Guest Blog; Art on the streets of Maidenhead

This little delight has filled the team behind Art on the Street with a distinct sense of frustration in the days running up to Maidenhead’s largest town centre event. As much as we throw our hearts, souls and heavily blistered fingers into raising the profile of our struggling High Street, a BBC-sized boot can kick our morale around a bit.

At times like this we find ourselves nudging each other and reminding ourselves of how far we’ve come…

In December 2009 there was no event programme in Maidenhead. In the last 12 months we have had two events of our own, a vintage fair, an Indian Art & Craft Event, a craft fair of locally produced goods and an incredible amount of spontaneously thrown together fun. Art on the Street drove these events and offered them advice, equipment, promotional help and support.

In December 2009 there was no pop up shop culture in Maidenhead. We currently have three pop up shops in Maidenhead, all occupied by local artisans/business people. Our local shopping centre has almost full occupancy because of this for the first time in a LONG time. Art on the Street began this through a long process of proving the worth of pop up occupancy to landlords.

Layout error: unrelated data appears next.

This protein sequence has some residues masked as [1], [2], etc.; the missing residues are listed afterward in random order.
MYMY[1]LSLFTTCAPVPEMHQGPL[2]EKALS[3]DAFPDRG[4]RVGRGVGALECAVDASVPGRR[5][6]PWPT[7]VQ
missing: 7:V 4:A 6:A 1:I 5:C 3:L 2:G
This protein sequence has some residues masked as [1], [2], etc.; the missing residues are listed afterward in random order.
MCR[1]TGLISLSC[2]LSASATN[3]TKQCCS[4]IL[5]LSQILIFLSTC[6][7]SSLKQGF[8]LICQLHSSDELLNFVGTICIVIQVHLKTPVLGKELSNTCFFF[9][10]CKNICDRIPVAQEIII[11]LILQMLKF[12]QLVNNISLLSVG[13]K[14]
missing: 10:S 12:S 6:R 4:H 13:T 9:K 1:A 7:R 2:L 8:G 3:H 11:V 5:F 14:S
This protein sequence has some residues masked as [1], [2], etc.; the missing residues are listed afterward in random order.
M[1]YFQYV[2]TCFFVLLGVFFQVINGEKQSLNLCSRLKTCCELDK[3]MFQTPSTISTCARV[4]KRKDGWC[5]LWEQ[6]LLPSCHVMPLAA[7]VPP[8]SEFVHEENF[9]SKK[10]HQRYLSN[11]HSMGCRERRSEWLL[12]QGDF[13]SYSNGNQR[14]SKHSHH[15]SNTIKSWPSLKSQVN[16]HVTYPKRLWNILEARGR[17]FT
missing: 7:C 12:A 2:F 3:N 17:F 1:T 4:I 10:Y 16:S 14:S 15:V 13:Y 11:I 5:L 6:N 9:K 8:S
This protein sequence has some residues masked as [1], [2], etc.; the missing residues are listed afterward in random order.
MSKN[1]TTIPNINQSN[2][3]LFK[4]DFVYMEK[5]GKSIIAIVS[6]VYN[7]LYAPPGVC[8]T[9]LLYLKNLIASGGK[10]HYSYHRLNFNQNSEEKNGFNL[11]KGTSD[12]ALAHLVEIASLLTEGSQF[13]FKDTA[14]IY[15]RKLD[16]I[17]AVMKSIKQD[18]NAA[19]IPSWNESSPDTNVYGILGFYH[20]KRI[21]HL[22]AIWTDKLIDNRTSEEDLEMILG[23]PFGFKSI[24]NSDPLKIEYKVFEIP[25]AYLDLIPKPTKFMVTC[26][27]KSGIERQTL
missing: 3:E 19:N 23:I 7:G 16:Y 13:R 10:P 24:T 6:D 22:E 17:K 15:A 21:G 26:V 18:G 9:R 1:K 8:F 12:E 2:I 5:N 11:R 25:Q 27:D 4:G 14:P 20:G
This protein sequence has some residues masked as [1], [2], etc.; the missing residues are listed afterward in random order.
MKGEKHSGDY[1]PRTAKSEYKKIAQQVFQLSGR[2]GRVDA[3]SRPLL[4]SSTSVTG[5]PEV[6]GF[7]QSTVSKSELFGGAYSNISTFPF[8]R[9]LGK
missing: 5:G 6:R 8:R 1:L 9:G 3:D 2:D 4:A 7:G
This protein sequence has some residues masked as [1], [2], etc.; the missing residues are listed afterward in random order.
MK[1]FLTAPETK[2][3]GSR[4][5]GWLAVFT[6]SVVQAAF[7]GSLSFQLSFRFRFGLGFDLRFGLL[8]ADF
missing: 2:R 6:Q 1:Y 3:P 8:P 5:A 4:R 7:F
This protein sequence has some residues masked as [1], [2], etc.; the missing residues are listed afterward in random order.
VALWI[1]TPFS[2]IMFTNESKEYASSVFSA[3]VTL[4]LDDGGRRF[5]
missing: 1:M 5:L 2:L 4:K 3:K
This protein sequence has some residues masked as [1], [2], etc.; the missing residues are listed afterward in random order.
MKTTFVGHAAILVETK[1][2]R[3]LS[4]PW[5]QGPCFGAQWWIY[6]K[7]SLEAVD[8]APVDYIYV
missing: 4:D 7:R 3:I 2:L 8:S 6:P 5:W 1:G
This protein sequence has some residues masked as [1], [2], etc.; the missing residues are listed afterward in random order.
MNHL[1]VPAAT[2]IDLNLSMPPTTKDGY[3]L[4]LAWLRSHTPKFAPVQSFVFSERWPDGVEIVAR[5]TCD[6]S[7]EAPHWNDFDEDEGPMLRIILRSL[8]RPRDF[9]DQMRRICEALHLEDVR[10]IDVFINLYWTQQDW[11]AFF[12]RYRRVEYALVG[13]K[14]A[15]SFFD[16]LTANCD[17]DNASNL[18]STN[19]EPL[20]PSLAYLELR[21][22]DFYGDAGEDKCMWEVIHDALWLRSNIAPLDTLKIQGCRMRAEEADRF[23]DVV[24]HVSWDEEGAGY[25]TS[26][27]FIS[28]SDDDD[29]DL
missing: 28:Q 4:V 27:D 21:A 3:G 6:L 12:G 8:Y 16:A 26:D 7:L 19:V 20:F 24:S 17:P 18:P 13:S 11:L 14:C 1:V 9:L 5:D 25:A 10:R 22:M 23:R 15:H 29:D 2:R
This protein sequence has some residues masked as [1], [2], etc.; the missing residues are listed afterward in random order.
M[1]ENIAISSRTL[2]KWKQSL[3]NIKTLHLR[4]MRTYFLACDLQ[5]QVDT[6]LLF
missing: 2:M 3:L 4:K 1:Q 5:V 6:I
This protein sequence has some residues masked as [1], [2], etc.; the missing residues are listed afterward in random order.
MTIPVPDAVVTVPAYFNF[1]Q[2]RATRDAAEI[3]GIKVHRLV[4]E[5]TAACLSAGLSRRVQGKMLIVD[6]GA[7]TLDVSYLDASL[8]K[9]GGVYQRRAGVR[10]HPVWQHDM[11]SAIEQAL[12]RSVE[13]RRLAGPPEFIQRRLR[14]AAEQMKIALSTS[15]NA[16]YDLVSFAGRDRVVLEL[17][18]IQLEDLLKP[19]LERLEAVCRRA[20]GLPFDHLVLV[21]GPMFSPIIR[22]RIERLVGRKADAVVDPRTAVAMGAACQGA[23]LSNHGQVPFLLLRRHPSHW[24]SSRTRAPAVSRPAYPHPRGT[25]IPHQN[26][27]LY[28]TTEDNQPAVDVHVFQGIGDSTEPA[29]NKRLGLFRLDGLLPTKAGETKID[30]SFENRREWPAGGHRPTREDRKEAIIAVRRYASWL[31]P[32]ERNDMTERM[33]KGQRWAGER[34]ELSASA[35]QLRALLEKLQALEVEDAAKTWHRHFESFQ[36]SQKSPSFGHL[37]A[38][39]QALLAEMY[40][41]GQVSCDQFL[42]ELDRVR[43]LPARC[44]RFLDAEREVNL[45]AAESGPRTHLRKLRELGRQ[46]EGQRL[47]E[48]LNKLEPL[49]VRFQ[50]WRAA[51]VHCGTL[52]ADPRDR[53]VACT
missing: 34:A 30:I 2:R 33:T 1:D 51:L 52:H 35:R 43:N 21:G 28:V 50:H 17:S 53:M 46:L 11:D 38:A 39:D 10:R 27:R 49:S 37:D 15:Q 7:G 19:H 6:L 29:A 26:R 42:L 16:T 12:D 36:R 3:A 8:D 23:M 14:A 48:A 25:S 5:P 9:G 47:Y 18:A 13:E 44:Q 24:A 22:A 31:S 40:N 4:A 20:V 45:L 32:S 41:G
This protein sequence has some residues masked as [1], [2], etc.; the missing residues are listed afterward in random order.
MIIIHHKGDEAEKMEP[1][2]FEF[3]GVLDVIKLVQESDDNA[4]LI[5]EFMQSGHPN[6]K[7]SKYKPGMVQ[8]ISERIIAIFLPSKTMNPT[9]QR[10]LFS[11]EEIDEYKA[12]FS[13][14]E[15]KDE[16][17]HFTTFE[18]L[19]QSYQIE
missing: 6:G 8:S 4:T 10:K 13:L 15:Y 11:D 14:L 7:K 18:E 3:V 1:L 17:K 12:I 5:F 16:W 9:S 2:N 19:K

In December 2009 no community groups were coming together with a will to make something happen. Except us. From Art on the Street was born Craft Coop, Windsor & Maidenhead Artists Co-operative, Fuhaar Events, Live It Vintage and many others. People began to volunteer to bring something new to the town. Our small idea had gestated into a living, breathing community With a pulse, body legs, arms and many many heads.

We’re holding our seventh event on Saturday 1st Dec. A 150-person-strong beast of an event with over 100 artists, musicians, performers, workshops in three empty shops, a stage, a BMW ArtCar and a HUGE gold picture frame that you can climb inside. Just for a bit of a laugh. We do a lot of that. And that’s why it works. Friendship and laughter.

Now read the BBC article again. Great stats, shame about the lack of faces.

Art on the Street began in 2009 with a shared belief that artists should be able to take control of the way they sell their work, outside of galleries and traditional art fairs. Since then, the Art on the Street Team have worked on street markets, community projects, and filling empty sshops with artwork. In June 2012 the first Art on the Street Pop-Up Shop opened.

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